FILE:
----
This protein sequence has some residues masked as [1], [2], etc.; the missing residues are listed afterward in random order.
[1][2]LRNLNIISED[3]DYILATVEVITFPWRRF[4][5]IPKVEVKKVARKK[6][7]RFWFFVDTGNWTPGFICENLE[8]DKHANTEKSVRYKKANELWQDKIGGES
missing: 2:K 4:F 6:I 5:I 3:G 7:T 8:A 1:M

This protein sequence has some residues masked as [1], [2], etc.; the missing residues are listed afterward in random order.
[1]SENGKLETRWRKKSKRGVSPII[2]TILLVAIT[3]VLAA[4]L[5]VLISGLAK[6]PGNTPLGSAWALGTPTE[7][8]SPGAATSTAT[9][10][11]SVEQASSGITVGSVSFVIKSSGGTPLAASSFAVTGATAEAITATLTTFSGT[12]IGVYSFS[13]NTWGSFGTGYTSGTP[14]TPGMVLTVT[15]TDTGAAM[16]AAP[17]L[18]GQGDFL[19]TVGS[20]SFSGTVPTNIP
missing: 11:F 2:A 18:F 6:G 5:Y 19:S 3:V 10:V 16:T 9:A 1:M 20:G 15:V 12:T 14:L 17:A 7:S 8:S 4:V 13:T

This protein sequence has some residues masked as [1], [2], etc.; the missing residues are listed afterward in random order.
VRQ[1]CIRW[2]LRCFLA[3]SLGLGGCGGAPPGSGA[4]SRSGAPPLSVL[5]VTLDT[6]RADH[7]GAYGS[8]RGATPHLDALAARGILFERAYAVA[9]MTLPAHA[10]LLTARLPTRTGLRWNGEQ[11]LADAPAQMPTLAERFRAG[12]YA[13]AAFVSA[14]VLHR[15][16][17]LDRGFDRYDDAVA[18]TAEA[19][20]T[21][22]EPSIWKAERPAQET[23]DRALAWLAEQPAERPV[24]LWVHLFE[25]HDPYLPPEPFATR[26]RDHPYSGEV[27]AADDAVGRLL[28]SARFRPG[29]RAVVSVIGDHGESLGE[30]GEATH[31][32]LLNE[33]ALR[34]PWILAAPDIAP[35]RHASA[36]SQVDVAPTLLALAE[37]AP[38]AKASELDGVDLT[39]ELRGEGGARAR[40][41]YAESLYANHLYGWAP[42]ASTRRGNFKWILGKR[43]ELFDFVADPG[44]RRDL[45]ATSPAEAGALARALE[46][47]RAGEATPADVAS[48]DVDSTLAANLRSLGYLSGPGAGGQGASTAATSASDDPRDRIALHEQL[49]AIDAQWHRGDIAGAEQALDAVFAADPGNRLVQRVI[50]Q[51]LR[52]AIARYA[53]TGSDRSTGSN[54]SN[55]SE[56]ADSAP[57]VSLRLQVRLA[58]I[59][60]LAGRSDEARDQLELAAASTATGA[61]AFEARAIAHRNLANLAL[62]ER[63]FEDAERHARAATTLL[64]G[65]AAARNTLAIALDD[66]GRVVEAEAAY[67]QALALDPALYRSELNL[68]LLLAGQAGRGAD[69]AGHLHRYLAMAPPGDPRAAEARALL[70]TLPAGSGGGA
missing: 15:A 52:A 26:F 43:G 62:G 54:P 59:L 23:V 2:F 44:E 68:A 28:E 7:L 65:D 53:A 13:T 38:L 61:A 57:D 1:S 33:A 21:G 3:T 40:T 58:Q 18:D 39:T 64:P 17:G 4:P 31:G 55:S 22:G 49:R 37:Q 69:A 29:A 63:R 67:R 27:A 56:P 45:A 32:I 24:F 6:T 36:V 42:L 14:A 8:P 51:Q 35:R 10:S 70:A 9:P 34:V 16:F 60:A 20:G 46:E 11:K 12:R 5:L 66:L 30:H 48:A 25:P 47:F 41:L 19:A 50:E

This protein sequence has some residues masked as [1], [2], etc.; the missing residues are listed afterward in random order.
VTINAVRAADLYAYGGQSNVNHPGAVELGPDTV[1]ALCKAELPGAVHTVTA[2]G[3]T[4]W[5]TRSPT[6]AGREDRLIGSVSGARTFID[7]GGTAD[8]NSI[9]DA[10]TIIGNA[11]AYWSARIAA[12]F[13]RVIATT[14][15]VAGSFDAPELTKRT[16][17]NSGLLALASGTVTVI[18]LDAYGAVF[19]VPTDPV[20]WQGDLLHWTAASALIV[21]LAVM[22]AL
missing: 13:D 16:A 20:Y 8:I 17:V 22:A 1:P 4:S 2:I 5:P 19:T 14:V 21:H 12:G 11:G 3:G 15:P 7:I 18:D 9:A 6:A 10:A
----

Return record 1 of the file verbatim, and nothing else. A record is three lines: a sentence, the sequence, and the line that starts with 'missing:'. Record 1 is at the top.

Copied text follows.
This protein sequence has some residues masked as [1], [2], etc.; the missing residues are listed afterward in random order.
[1][2]LRNLNIISED[3]DYILATVEVITFPWRRF[4][5]IPKVEVKKVARKK[6][7]RFWFFVDTGNWTPGFICENLE[8]DKHANTEKSVRYKKANELWQDKIGGES
missing: 2:K 4:F 6:I 5:I 3:G 7:T 8:A 1:M